Project aims to develop environmentally friendly, energy-autonomous wireless microsensors
A team of researchers from the UPNA-Public University of Navarre is leading the ENEIDA project, due to end this year and which aims to tackle the technological changes needed to create more energy-efficient and more environmentally-friendly electronic devices. "The networks of wireless sensors are its main application," points out head researcher Antonio López-Martín,"but the results can be extrapolated to spheres like mobile telephony, WiFi systems, Bluetooth terminals and, in general, to all the cell- or battery-powered devices in which duration is a critical aspect; for example, pacemakers or implantable defibrillators, where battery replacement requires surgery". The results have been published in various scientific journals like the International Journal of Circuit Theory and Applications.
Wireless sensor networks comprise sensor nodes and actuators that detect parameters from the environment or individual (temperature, humidity, pressure, heart rate, presence, etc.), implement actions (switching on/off of devices, opening/closing of valves, generation of neuromuscular stimuli, etc.) and communicate with each other and with other networks like the Internet over radio waves, without any need for leads.
The ENEIDA project —development of energy-autonomous wireless microsensors for smart environments with a minimum of Environmental Harm— is being funded by the National Scheme for R+D+i, has a three-year execution period (2011-2013), and a global budget of 400,000 euros.It consists of two sub-projects, one being run by the UPNA and the other by the University of Seville.Furthermore, each of these universities has various supporting organisations:in the case of the UPNA, the companies AccionaEnergía, Azkoyen, Tesa, IngenieríaDomótica, ProyectosTecnológicos de Navarra, i3i Ingenieros, TafcoMetawireless and Osés RFID. The subproject being run by the University of Seville has the support of Telvent, AT4wireless, MP, GrupoAzvi and ADevice.
ENEIDA comes within the framework of so-called sustainable communications. It sets out to mitigate the huge energy and environmental impact of current telecommunications systems with their electronic components, cells and batteries, the recycling of which is very complex. To address this, the researchers are working to develop devices with ultra-low energy consumption (smaller, longer-lasting batteries) and with high integration density (so that the device can be integrated into the lowest possible number of chips, even in just one). One of these chips, which only has a part of what a microsensor needs, would fill 15 times less than the area of a pinhead.A fully integrated microsensor would occupy approximately twice the space of a pinhead (excluding housing and power supply).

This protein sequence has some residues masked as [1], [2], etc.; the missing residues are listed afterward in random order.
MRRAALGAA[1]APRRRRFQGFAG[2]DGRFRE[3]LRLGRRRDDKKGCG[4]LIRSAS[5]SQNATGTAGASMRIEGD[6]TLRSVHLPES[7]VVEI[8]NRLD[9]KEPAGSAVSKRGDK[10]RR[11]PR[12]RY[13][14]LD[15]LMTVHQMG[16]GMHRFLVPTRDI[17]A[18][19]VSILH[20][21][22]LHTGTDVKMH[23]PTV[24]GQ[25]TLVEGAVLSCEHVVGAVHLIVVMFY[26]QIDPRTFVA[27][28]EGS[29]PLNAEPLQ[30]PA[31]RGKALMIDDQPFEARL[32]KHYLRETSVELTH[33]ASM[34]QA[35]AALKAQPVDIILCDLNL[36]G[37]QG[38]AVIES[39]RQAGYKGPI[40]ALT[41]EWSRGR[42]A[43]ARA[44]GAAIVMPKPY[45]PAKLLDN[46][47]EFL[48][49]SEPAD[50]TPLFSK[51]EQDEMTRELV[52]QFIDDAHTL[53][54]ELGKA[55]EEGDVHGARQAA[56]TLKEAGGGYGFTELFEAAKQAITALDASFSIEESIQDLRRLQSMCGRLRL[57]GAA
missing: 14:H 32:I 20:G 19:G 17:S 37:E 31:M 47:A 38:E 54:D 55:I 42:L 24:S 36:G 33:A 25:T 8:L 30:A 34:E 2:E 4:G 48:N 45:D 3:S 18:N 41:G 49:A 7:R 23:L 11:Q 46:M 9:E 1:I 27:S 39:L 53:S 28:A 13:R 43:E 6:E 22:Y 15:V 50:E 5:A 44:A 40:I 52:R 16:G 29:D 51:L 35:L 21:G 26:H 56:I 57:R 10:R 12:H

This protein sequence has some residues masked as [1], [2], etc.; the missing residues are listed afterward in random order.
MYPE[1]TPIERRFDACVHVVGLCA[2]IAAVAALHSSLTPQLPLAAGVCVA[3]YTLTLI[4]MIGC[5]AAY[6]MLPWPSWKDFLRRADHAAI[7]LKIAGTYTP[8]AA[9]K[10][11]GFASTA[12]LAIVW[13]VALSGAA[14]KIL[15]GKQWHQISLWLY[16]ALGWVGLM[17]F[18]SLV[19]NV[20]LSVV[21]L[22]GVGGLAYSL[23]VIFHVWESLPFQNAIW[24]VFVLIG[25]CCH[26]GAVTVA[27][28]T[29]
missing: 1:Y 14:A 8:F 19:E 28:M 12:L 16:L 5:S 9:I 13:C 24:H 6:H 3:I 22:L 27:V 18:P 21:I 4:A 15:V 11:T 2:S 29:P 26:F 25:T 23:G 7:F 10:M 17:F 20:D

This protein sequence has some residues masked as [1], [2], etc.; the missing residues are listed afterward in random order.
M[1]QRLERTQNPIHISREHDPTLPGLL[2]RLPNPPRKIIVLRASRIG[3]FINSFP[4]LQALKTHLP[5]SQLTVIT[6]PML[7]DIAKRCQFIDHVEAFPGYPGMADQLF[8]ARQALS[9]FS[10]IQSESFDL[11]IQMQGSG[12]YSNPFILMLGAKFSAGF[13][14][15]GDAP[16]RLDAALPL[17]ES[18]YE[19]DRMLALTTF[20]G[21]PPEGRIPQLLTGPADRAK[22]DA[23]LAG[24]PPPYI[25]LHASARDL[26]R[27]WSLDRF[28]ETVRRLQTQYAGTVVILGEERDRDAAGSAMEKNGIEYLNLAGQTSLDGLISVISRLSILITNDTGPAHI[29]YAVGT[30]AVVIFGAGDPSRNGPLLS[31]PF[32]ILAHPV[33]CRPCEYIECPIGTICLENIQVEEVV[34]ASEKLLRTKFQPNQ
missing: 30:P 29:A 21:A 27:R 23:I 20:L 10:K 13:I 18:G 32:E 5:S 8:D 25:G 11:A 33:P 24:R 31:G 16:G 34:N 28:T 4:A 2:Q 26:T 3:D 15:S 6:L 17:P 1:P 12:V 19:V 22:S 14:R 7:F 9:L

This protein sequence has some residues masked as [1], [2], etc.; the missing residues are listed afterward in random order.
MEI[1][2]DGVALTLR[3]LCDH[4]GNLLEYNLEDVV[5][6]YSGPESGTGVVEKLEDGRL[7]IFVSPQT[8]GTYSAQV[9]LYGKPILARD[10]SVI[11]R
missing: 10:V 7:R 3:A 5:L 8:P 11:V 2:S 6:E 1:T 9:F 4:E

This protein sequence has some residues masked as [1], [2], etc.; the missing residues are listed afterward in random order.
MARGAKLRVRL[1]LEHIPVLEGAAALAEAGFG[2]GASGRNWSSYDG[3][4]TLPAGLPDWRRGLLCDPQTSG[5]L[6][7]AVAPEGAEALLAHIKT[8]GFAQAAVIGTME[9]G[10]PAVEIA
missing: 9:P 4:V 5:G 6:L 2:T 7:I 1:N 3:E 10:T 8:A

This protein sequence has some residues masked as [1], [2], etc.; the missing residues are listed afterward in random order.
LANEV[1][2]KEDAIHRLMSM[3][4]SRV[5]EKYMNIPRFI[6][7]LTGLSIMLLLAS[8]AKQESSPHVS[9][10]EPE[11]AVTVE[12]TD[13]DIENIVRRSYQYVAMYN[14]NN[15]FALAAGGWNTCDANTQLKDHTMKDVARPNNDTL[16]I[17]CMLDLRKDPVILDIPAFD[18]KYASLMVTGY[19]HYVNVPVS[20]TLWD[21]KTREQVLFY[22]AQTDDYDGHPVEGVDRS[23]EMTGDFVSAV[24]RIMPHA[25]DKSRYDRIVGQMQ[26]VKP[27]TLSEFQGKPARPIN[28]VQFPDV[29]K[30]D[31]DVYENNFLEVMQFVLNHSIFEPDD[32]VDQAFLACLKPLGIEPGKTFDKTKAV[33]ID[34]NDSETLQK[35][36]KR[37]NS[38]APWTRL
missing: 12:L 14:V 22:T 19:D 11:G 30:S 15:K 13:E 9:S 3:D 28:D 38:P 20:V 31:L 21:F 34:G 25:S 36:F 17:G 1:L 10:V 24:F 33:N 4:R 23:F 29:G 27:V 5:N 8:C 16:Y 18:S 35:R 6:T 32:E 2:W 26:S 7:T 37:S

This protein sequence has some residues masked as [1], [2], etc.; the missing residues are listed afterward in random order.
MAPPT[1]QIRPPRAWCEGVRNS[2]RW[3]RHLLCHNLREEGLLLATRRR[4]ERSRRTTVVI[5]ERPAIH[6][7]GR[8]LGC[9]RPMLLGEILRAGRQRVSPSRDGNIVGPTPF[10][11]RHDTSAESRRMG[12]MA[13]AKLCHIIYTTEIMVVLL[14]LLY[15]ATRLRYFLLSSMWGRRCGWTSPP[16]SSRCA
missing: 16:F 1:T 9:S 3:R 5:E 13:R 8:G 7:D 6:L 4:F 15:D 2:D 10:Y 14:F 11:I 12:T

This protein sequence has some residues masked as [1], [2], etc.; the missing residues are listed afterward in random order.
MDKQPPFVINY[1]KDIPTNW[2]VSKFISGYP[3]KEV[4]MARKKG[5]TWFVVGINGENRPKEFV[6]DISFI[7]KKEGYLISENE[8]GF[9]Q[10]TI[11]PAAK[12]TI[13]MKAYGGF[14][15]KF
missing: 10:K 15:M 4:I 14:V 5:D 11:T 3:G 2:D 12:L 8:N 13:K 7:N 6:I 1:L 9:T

The project has a multidisciplinary approach with four main lines of work. Firstly, the above-mentioned ultra-low consumption and high integration density communications hardware.Secondly, the development of efficient techniques for environmental energy harvesting. "To achieve this," explains UPNA Professor Antonio López, "we are working on microelectronics systems capable of efficiently harvesting and managing the energy available in the environment (solar, thermal, mechanical, radiofrequency, etc.)to produce communications systems that don't need replaceable batteries and which are therefore energy autonomous. "Thirdly, integrated microsystems are being produced and they allow environmental parameters to be captured with minimum energy consumption. And finally, work is being done on 3D simulation software for radioelectric propagation, "Through this software it is possible to choose the optimum location, from the radioelectric perspective of the communications devices;that minimizes the power needed in transmission and the interference that some devices produce in others. This enables great energy savings to be made in situations where the location of the devices can be chosen."
According to Antonio López, "the project is producing excellent results, some of which were not initially anticipated. "So over 20 designs for integrated circuits have been developed and their results have been published in 23 articles in international journals and 31 papers at international conferences. Some of the developments have been transferred to the Japanese multinational Seiko Epson by means of four applications for international patents. The technology developed was also used in the UPNA project which last year received the 12thTalgo Award for technological innovation; it set out to provide a railway ecosystem with intelligence by means of ultra-low consumption wireless sensor networks which are powered, wherever possible, by harvesting the environmental energy available in the carriages.
Garcia-Alberdi, C. et al. Tunable Class AB CMOS Gm-C Filter Based on Quasi-Floating Gate Techniques. IEEE Transactions on Circuits and Systems I; en prensa.